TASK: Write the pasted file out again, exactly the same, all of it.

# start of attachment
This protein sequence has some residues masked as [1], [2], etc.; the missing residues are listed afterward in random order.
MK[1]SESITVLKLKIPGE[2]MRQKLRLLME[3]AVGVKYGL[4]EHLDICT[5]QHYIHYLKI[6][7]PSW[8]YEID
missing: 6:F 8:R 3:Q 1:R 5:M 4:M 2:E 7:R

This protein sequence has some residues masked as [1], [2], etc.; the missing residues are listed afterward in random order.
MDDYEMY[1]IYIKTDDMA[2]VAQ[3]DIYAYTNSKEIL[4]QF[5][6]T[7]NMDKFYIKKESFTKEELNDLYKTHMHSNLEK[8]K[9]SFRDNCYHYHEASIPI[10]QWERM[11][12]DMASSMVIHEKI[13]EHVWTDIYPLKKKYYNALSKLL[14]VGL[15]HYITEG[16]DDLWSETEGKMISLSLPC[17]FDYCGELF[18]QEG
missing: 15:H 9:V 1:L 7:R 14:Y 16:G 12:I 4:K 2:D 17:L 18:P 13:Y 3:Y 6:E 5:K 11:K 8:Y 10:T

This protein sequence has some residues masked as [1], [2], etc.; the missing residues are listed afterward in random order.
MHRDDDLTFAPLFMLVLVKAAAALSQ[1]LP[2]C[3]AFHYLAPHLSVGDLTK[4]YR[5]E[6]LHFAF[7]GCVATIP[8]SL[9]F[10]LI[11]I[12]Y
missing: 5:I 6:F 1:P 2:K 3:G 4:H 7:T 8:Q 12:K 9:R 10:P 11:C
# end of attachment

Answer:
This protein sequence has some residues masked as [1], [2], etc.; the missing residues are listed afterward in random order.
MK[1]SESITVLKLKIPGE[2]MRQKLRLLME[3]AVGVKYGL[4]EHLDICT[5]QHYIHYLKI[6][7]PSW[8]YEID
missing: 6:F 8:R 3:Q 1:R 5:M 4:M 2:E 7:R

This protein sequence has some residues masked as [1], [2], etc.; the missing residues are listed afterward in random order.
MDDYEMY[1]IYIKTDDMA[2]VAQ[3]DIYAYTNSKEIL[4]QF[5][6]T[7]NMDKFYIKKESFTKEELNDLYKTHMHSNLEK[8]K[9]SFRDNCYHYHEASIPI[10]QWERM[11][12]DMASSMVIHEKI[13]EHVWTDIYPLKKKYYNALSKLL[14]VGL[15]HYITEG[16]DDLWSETEGKMISLSLPC[17]FDYCGELF[18]QEG
missing: 15:H 9:V 1:L 7:R 14:Y 16:G 12:I 4:K 2:D 17:L 18:P 13:Y 3:Y 6:E 5:K 11:K 8:Y 10:T

This protein sequence has some residues masked as [1], [2], etc.; the missing residues are listed afterward in random order.
MHRDDDLTFAPLFMLVLVKAAAALSQ[1]LP[2]C[3]AFHYLAPHLSVGDLTK[4]YR[5]E[6]LHFAF[7]GCVATIP[8]SL[9]F[10]LI[11]I[12]Y
missing: 5:I 6:F 1:P 2:K 3:G 4:H 7:T 8:Q 12:K 9:R 10:P 11:C